While the movie industry has come under increasing pressure over lack of diversity and questions around representation, television has provided a somewhat more diverse landscape for people of color.
At the same time, TV has a ways to go, as Sunday’s Emmy Awards demonstrated. In its 69th year, the Emmys still included several “firsts.”
Lena Waithe, along with Aziz Ansari, won best writing for a comedy series for the “Thanksgiving” episode of “Master of None.” Waithe’s win made her the first African American to win in the category. She was also the first black woman to be nominated in the category, which Ansari won last year.
Donald Glover won best director for a comedy for FX’s “Atlanta,” making him the first black director to win in this Emmy category. Only three black directors have previously won in the drama category (Thomas Carter, “Equal Justice”; Eric Laneuville, “I’ll Fly Away”; and Paris Barclay, “NYPD Blue”).
Glover also won for best lead actor in a comedy series, breaking the two-year running streak of Jeffrey Tambor in Amazon’s “Transparent.” The first and only other time a black actor won best lead actor in a comedy was Robert Guillaume in 1985 for “Benson.”
In addition to first wins, Julia Louis-Dreyfus set a record: She won best actress in a comedy for the sixth time in a row for her role on HBO’s “Veep.” She now has the most Emmys of any single performer for one role, beating the previous record held by Candice Bergen for “Murphy Brown.”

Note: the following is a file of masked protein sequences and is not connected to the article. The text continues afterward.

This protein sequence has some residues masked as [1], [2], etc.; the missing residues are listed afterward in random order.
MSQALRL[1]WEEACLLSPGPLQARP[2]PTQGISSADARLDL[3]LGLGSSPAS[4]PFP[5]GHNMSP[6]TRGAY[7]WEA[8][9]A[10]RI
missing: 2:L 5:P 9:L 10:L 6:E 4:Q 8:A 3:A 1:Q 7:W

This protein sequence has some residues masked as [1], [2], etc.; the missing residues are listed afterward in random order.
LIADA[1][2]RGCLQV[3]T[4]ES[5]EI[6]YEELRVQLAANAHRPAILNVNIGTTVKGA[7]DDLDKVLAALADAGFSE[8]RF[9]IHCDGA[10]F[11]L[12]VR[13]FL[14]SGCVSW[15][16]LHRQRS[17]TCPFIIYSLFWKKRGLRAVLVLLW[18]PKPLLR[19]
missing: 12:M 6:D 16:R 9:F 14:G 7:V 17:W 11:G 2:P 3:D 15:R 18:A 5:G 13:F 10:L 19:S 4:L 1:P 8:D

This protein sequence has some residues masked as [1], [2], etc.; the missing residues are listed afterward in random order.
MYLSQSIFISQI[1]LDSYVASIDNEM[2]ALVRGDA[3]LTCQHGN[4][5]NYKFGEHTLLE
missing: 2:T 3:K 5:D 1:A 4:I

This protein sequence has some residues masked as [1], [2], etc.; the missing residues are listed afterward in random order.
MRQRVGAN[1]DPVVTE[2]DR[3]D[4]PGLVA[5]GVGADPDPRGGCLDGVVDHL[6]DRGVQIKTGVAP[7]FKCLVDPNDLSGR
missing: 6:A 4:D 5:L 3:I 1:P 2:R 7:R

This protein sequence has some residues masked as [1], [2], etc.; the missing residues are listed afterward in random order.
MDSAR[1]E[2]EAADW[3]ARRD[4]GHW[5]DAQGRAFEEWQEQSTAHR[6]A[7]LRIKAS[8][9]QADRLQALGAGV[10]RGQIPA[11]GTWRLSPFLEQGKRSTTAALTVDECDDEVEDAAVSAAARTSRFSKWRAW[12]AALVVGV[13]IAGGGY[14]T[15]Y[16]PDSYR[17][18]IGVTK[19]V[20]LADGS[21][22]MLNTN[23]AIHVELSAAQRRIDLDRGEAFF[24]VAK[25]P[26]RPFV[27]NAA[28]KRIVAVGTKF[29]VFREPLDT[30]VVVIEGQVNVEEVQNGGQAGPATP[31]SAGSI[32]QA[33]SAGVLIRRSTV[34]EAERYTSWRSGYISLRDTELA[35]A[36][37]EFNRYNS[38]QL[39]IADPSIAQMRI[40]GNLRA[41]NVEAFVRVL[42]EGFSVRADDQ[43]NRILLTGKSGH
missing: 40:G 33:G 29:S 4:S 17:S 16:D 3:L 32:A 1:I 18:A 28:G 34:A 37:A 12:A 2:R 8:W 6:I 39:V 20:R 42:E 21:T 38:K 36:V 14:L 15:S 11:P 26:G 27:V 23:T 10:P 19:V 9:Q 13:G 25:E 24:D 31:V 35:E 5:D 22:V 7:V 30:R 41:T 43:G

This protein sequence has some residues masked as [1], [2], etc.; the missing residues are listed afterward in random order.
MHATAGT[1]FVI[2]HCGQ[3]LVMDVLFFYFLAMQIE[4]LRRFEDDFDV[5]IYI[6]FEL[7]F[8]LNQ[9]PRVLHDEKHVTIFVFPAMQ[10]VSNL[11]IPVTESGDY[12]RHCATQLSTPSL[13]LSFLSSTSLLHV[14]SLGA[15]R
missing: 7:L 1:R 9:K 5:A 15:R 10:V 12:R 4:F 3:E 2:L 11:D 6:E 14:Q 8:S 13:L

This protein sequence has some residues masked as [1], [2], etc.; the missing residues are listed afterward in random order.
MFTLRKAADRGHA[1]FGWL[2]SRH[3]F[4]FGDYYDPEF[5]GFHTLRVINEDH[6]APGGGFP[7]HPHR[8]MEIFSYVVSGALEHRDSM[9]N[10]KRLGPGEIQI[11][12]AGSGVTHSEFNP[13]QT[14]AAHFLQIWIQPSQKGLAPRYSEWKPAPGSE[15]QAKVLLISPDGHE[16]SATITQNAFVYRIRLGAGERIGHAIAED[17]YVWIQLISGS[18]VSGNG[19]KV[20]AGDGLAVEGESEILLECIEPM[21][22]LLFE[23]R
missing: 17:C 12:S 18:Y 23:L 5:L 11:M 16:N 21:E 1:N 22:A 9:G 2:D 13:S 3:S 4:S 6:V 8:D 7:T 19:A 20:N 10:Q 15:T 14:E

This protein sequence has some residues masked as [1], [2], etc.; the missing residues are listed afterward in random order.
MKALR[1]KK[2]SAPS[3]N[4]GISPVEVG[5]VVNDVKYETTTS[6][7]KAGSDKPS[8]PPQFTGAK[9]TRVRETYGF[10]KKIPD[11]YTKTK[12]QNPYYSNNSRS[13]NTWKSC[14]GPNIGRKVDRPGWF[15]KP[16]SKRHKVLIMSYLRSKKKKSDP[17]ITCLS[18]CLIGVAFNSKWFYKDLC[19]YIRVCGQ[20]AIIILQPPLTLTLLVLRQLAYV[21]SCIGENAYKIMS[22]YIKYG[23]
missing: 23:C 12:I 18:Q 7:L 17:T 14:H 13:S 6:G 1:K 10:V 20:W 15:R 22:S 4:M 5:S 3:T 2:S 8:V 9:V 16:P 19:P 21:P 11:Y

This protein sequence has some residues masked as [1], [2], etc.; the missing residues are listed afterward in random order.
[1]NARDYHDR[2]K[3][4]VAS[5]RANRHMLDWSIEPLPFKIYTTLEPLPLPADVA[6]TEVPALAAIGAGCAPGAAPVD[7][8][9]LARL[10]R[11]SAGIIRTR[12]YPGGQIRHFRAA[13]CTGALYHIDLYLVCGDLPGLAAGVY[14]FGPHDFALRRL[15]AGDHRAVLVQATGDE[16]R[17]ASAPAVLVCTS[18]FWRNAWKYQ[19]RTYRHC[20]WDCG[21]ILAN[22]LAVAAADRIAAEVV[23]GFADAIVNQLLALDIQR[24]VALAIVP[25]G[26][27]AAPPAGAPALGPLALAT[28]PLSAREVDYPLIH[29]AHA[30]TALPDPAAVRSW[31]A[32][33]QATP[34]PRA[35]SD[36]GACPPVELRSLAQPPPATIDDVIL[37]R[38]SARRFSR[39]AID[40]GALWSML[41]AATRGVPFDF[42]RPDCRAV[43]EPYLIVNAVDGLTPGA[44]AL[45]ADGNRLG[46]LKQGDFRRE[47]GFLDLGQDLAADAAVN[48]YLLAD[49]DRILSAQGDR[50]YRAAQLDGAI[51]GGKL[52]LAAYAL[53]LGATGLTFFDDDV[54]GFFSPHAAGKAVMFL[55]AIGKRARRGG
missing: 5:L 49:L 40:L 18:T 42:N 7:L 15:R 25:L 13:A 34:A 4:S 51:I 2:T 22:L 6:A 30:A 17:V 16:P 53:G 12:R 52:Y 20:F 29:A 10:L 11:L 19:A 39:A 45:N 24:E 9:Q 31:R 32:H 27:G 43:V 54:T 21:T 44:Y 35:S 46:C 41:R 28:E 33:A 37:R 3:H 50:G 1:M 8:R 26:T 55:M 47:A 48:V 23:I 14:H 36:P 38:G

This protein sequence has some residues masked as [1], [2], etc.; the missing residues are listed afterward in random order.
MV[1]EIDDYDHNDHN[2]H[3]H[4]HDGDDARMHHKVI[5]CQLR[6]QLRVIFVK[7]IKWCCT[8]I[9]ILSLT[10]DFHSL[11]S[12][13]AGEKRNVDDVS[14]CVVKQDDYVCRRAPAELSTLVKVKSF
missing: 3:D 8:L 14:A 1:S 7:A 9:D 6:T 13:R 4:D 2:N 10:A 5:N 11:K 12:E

“The Handmaid’s Tale” also made history with its best drama Emmy: It was the first streaming show to earn that trophy.
And Sterling K. Brown won for best lead actor in a drama series for “This Is Us.” Three other black actors have won in this category, but none since 1998.
Riz Ahmed won best lead actor in a limited series or movie for his role in HBO’s “The Night of.” He is the first male actor of South Asian descent to win an acting Emmy. In 2010, Archie Panjabi won best supporting actress for her role on “The Good Wife,” making her the first South Asian to win an Emmy.
During his acceptance speech, Ahmed thanked two groups — South Asian Youth Action and the Innocence Project — for helping him prepare for the role. His character on the series is charged with murder.
“It’s always strange reaping the rewards of a story based on real-world suffering,” Ahmed said. “But if this show has shown a light on some of the prejudices in our society, Islamophobia, some of the injustice in our justice system, then maybe that’s something.”